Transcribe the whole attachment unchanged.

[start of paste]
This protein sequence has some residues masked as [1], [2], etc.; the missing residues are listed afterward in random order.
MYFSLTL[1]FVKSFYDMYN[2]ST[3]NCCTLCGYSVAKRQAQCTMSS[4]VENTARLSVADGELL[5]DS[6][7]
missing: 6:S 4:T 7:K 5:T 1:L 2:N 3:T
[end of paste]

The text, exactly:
This protein sequence has some residues masked as [1], [2], etc.; the missing residues are listed afterward in random order.
MYFSLTL[1]FVKSFYDMYN[2]ST[3]NCCTLCGYSVAKRQAQCTMSS[4]VENTARLSVADGELL[5]DS[6][7]
missing: 6:S 4:T 7:K 5:T 1:L 2:N 3:T